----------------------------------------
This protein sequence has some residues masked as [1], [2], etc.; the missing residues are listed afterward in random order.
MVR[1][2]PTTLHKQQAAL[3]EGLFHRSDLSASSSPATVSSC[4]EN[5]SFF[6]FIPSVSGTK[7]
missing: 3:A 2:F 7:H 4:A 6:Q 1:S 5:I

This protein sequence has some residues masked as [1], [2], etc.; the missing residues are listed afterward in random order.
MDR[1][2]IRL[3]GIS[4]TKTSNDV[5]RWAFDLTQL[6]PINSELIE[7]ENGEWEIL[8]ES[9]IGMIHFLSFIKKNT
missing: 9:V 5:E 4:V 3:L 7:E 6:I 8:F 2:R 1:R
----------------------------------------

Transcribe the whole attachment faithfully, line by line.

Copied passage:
This protein sequence has some residues masked as [1], [2], etc.; the missing residues are listed afterward in random order.
MVR[1][2]PTTLHKQQAAL[3]EGLFHRSDLSASSSPATVSSC[4]EN[5]SFF[6]FIPSVSGTK[7]
missing: 3:A 2:F 7:H 4:A 6:Q 1:S 5:I

This protein sequence has some residues masked as [1], [2], etc.; the missing residues are listed afterward in random order.
MDR[1][2]IRL[3]GIS[4]TKTSNDV[5]RWAFDLTQL[6]PINSELIE[7]ENGEWEIL[8]ES[9]IGMIHFLSFIKKNT
missing: 9:V 5:E 4:V 3:L 7:E 6:I 8:F 2:R 1:R